Server Side Includes: The Most Important Single Thing to Know

Includes, includes, includes. You can learn everything else later.

  1. ColdFusion: <cfinclude template = “includes/header.htm”>
  2. PHP: <? include(“includes/header.php”) ?>
  3. ASP: <!––#include file =”includes/”––>

Of course, each of these should be used within files that have the appropriate extension. The appropriate extensions are .cfm, .php or .asp respectively. Another assumption on my part is that you already have one of the appropriate server applications running to make sense of either of these.

What the hell is an ‘include’? I’ve spent some good amounts of time trying to find just these very simple include ‘tags’. The first hurdle is understanding the concept of an ‘include’. An include can insert the content of a specified text file in place of itself much like an ‘img’ tag replaces itself with an actual image or photo on screen. However, the include tag is part of a script, not part of the xhtml markup. If you look at the source of a ColdFusion, PHP or ASP web page, you won’t find any ‘include’ tags. When the file is received by a browser application it appears to be a normal html file. The advantage of this belongs in the realm of what most Dreamweaver or FrontPage web designers know as ‘Templates’. Only these are much better, because the server handles all of the updating if you make changes to parts of the template (and none of that stopping-you-from-editing parts-of-the-page crap). It’s simple: Your site’s top navigation is one file that is included into the top of every other page of your site dynamically. Updating your navigation no longer means copy/pasting your navigation markup into several or hundreds of separate html pages. Just update the one, single file. All of this is accomplished without buying a fancy Content Management System. Beautiful.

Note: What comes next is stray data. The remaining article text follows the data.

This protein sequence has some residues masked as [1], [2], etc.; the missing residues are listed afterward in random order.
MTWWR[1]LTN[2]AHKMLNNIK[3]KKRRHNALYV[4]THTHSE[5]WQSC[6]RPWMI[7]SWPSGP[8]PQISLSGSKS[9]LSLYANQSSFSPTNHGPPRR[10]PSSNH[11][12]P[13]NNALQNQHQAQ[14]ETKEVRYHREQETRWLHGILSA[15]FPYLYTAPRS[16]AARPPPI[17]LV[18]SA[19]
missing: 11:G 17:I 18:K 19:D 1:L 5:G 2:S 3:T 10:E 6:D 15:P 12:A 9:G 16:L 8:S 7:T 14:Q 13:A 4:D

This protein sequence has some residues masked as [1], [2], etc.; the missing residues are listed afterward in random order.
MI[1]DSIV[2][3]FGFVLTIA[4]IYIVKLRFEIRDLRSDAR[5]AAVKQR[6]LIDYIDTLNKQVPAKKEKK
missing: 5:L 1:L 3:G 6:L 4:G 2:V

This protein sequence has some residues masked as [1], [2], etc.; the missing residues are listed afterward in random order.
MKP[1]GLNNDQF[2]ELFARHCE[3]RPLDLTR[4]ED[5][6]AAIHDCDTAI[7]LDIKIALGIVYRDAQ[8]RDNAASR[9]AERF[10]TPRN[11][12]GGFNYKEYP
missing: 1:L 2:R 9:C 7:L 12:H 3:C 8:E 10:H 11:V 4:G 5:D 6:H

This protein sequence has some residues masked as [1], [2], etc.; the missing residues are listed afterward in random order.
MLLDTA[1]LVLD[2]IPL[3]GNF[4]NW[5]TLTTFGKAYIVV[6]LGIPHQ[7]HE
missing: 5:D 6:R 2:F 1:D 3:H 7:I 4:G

After you get comfortable with these you can always move on to the more complicated applications of these server side script languages. This one single element is huge though. To me, it brings the original meaning of PHP to mind: Personal Home Page. You don’t have to be an html guru to comprehend the impact these tags have on website management.

Please let me know of any other simple but powerful uses for any of these server-side script languages.

2 thoughts on “Server Side Includes: The Most Important Single Thing to Know”

  1. Thanks Kadavy! I’ve been looking for just such a simple presentation. I saved a copy of the page onto my iPod. You never know when that might come in handy. I’m going to update my post. So, if anybody is wondering about Kadavy’s comment, it’s in reference to my ‘greater-than’ and ‘less-than’ marks. I initially substituted left and right angle quotes since I didn’t know the html codes for the correct symbols.

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